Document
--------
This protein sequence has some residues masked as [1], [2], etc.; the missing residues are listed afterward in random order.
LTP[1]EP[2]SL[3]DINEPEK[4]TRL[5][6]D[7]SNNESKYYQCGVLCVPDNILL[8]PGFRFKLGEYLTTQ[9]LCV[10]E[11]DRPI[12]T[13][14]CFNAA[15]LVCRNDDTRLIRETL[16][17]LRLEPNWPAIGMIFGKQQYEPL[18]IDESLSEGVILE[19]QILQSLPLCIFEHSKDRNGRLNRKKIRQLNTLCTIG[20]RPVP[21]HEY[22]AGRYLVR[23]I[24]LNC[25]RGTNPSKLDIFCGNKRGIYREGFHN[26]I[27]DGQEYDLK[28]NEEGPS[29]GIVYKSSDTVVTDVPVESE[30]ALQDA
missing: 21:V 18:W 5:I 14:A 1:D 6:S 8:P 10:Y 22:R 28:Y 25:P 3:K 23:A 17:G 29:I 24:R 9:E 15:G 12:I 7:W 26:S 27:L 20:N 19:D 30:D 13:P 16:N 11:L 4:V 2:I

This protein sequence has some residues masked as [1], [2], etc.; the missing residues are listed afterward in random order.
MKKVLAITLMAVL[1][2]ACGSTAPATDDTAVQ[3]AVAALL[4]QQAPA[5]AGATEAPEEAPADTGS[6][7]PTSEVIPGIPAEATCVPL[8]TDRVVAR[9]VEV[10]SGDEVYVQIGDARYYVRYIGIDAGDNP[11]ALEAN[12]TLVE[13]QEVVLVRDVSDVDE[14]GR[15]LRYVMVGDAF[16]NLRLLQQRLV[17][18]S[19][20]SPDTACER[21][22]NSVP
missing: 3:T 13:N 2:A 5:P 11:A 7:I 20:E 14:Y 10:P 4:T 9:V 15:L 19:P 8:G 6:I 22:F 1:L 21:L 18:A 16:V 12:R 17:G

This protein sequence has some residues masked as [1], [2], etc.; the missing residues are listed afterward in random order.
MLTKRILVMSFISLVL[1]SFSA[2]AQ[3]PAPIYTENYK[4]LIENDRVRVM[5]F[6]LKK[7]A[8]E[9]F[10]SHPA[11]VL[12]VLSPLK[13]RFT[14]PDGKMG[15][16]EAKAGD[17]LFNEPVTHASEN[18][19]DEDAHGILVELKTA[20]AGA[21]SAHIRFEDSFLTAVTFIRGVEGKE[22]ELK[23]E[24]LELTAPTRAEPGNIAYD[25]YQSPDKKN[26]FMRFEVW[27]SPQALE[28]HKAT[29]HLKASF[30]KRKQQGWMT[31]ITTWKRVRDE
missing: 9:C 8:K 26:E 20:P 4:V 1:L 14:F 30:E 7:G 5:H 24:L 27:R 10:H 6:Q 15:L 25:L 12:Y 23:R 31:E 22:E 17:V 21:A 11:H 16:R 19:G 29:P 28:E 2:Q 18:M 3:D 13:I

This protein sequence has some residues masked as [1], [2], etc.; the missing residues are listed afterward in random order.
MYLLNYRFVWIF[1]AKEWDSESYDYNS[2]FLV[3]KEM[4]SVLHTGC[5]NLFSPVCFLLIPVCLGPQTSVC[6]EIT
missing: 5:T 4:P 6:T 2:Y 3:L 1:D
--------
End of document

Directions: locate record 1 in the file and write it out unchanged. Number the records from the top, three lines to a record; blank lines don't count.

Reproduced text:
This protein sequence has some residues masked as [1], [2], etc.; the missing residues are listed afterward in random order.
LTP[1]EP[2]SL[3]DINEPEK[4]TRL[5][6]D[7]SNNESKYYQCGVLCVPDNILL[8]PGFRFKLGEYLTTQ[9]LCV[10]E[11]DRPI[12]T[13][14]CFNAA[15]LVCRNDDTRLIRETL[16][17]LRLEPNWPAIGMIFGKQQYEPL[18]IDESLSEGVILE[19]QILQSLPLCIFEHSKDRNGRLNRKKIRQLNTLCTIG[20]RPVP[21]HEY[22]AGRYLVR[23]I[24]LNC[25]RGTNPSKLDIFCGNKRGIYREGFHN[26]I[27]DGQEYDLK[28]NEEGPS[29]GIVYKSSDTVVTDVPVESE[30]ALQDA
missing: 21:V 18:W 5:I 14:A 1:D 6:S 8:P 10:Y 22:R 28:Y 25:P 3:K 23:A 17:G 29:I 24:R 9:E 15:G 12:I 7:W 26:S 27:L 20:N 19:D 30:D 13:P 16:N 11:L 4:V 2:I